Not that their coffee was bad. In fact, rather the contrary. I tend to like a slightly toasty taste profile.
My fundamental issues were of the stewardship variety. I figured that there was no way that Starbucks could be socially conscious if they are charging close to three dollars or more for coffee. It's that brand of manic global "enthusiasm" that fueled a generation of displaced younger people who found themselves, like me, in Portland, Oregon in the early nineties, revolting from the corporate take-over. As I wore my expensive kangaroo leather indoor soccer shoes and clothes that were manufactured "offshore," I callously stood on the soapbox of virtue, espousing the merits of "buying local." And the service there, I thought, was terrible. I figured that I was better off with an experience that included multiple facial piercings, the overpowering aroma of patchouli and citrus and delightfully aloof employees. At least it was local.
I didn't know it at the time, but I was turning into a "Nordstrom Hippie." Moreover, my perception of Starbucks could not have been more off base.
This past summer, after a fairly prolonged absence from coffee, I begrudgingly made my way into Starbucks. I probably looked like one of those inconsolable people who will never get satisfaction from much of anything. I just felt churlish. I ordered my coffee from a highly pleasant cashier, was presented with my drink by a really nice barista and made my way to my car. Wait. It couldn't be this good. Could it? So I tried again the next day, figuring the law of averages would dictate a less than enjoyable experience. It was even better than the previous day.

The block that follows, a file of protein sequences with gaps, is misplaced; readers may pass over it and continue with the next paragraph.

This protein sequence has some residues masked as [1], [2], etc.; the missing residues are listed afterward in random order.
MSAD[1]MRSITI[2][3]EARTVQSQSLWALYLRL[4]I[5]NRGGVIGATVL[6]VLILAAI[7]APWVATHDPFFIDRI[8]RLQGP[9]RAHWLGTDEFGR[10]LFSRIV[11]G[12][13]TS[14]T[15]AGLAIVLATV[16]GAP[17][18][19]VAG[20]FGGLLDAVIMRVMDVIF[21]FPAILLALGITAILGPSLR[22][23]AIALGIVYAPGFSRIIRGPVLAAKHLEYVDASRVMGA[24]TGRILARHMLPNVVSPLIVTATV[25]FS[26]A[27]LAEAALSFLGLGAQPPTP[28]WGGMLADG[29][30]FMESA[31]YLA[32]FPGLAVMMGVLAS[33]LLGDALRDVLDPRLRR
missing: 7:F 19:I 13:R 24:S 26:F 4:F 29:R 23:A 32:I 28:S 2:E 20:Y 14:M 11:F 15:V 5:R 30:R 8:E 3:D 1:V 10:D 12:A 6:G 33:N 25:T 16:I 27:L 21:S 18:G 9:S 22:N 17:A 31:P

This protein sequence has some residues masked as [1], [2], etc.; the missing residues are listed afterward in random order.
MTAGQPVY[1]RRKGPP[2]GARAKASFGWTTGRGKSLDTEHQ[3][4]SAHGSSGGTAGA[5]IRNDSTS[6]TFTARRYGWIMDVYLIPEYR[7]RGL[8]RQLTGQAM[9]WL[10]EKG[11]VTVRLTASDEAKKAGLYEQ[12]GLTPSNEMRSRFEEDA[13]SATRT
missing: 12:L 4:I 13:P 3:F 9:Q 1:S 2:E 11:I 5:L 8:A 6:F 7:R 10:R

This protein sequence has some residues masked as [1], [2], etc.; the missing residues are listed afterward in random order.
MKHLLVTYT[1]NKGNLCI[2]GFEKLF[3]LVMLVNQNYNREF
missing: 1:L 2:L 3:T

What was happening was a phenomenon that took me from displaced and unfounded ire to where I am today . . . borderline psychotic about how much I love Starbucks. To wit, here are some things I have experienced to get me to this place:
- Consistently pleasant service. Not toothpaste-commercial nice (to steal and paraphrase a line from "A Mighty Wind") . . . but relevant and honest interaction.
- Remarkable work from Wieden + Kennedy that tells some very good stories about the product and the company. The underappreciated What Makes Coffee Good site gives us just enough to want to know more about this icon that started by selling coffee, tea and spices from a single storefront in Seattle.
- A texting contest that was engaging . . . and also netted a $5 gift card for my participation.
- A texting contest where, after a technical glitch dropped 300 text messages into my inbox, the provider responded immediately to my email and remedied the problem.
- A $5 gift card "thank you" for just being a customer.
- Recycled coffee grounds that help fertilize our plants.
- In-store information about growing protocol and practices and community investments, clearly illustrating that it is always about doing the right thing.
I've also been reminded that pride in the product and the process are key. Every Starbucks barista I have seen takes tremendous pride in getting everyone the right drink, prepared perfectly . . . and if it's not right, they fix it. (In the spirit of full-disclosure, my wife is still trying to understand why, when after requesting her drink "extra hot," the drink still comes lukewarm and when she asks for it to be hotter, they throw out the drink, cup and all and insist on getting her a new one.) A good campaign or idea is easy to be proud of . . . if it's the result of getting the ingredients and process working well together, then it can taste that much sweeter.
The last thing I was reminded of is that it's easy to smile when you enjoy what you do. On one particularly early morning, as my barista was making my usual, I groaned about being awake at such a ridiculous hour and asked how the heck she could do this every day. The response was joyful, pure and honest, "This job is really fun. And I love Starbucks."